The coronavirus (COVID-19) pandemic has caused an alarming level of global spread and severity of illness. Industrial supply chain is inevitably broken which leads to incapacity to cater pressing demand of medical gears including Personal Protective Equipment (PPE).
Medical staffs are exposed to greater risk of infection while treating infected patients. Hence, PPE is one of the most important protective layers for the front-liners in a crisis like this. Many hospitals have already run out of face masks, face shields, N95 masks and other PPE including surgical gown, surgical cap and boots cover.
With COVID-19 emergency, 3D printing technology has become the stopgap measure and provides the opportunity to efficiently produce affordable gears, which are now crucial to protect medical staffs. While injection moulding can produce high volume, 3D printing is at advantage amid this time with its capability to cater frequent design change in the visor, quick turnaround time and more importantly, it allows all the makers to print at home when the factories are disrupted and at the same time, social distancing is strictly adhered. The strength of 3D printing is it can be anywhere, adapt on the fly in addressing shortages of parts related to shields, masks and ventilators among other essential gears.
IME is working with a taskforce to produce PPE gears and medical equipment for hospitals, medical centers and clinics. Our aim is to produce as many face shields with secured design in the shortest time, and also possibly for faster gowning and de-gowning.
If you have a 3D printer, join us in producing protective face shields.
Protective Face Shield
- Clear A4 plastic sheet/ PVC sheet
- Elastic band
Step-by-step Guide in Producing a Protective Face Shield.
- Download .stl file, g code (if you’re using 3D Espresso) and printer settings
- Load the visor STL into the CURA slicer.
- With a standard 0.4mm nozzle, we can set the layer height up to 0.28mm. Wall line count will ensure the visor is strong enough.
- Top and Bottom layers set to 3 to reduce the print time while maintaining sufficient strength.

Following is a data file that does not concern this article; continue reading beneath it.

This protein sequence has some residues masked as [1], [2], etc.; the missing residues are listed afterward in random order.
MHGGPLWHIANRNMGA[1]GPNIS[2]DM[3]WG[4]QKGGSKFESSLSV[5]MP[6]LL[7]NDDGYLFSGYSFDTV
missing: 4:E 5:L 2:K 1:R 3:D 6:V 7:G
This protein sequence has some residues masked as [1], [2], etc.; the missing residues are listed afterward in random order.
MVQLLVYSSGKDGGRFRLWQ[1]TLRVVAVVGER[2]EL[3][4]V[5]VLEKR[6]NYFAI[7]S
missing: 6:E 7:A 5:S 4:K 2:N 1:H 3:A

After several tests, 0% infill density is sufficient and strong enough which helps accelerate the print time. Use skirt with 2 line count instead of brim to print faster.
- Slice and save the file. Do a quick preview to ensure the model is good to print.
- Do a manual bed leveling before start the print. Good practice with preheat the nozzle and heated bed before bed leveling. Adjust the leveling knob on all corners of the heated bed.
- After reaching target temperature, select desired visor file to print that was saved earlier. Always supervise the first layer of the print before leaving it alone.
- If the first layer did not turn out in a good shape, you can always play with the ‘Babystepping’ Z value. If the first layer is far from bed, make the value to negative; if too near to bed, make the value higher. If the first layer is way too off which indicate a bad bed leveling. Hence, you need to pause or stop the print the redo the bed leveling process.
- Harvest the completed visor with the help of scrapper.
- Clean the build plate with IPA.
- Remove sharp edges, stringing and excess material using a cutter.
- Slip the PVC sheet into the gap of the visor frame.
- Staple at the two corners and centre of the PVC sheet to secure it. (Make sure the sheet does not fall)
- Tie two rubber bands and insert them to the hook of the frame.
- A protective face shield is ready to protect the front-liners.
This is not just a public health crisis, it is a crisis that is impacting every sector, so every sector and every individual has to be involved in this fight.
We can win this fight when we work together and do our part. The medical staffs and armed forces are saving lives and keeping order, and we will stay at home. The virus chain shall be broken in no time.
Fill in the form if you want to help printing the visor – https://bit.ly/ime-covid19taskforce
Get in contact with us if have printing enquiries
+60 16-626 8869
IME Group of Companies